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Empirical Economics

, Volume 58, Issue 1, pp 223–255 | Cite as

Appropriate monetary policy and forecast disagreement at the FOMC

  • Guido SchultefrankenfeldEmail author
Article
  • 54 Downloads

Abstract

I study the forecast updating behavior of Federal Open Market Committee members to assess how individual views on appropriate monetary policy translate into disagreement about the macroeconomic outlook. I match the cross-sectional skewness in interest rates with its inflation and unemployment forecast counterparts and apply standard panel techniques to the data. I observe that hawkish minority voters tend to forecast higher inflation rates relative to the consensus view on the future economy. A higher degree of skewness in the individual inflation forecasts can be attributed mainly to regional Federal Reserve presidents’ minority views on appropriate policy. When investigating potential forecast exaggeration due to strategic motives, however, I find significant differences in the forecast updating behavior neither for Fed governors as opposed to regional Fed presidents nor for members voting with the majority as opposed to voting against the majority nor for stayers and switchers with respect to individual monetary policy stance.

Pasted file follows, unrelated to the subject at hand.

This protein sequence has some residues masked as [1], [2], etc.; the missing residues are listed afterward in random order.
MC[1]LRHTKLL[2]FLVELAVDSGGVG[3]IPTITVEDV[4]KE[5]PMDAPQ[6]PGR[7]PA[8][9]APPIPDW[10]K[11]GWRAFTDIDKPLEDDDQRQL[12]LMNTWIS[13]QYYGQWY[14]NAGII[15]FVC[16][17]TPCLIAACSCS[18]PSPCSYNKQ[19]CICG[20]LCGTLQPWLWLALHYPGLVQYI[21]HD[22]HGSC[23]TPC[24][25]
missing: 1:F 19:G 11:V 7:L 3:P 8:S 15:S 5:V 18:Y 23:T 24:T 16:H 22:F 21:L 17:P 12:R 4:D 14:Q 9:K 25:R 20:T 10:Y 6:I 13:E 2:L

Keywords

Federal Reserve System Federal Open Market Committee Monetary policy dissent Forecast disagreement 

JEL Classification

C12 E52 

Notes

Compliance with ethical standards

Conflict of interest

I hereby declare that I have no conflict of interest.

Ethical approval

This article does not contain any studies with human participants or animals.

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Copyright information

© Springer-Verlag GmbH Germany, part of Springer Nature 2019

Authors and Affiliations

  1. 1.Deutsche BundesbankFrankfurt am MainGermany
  2. 2.European Central BankFrankfurt am MainGermany

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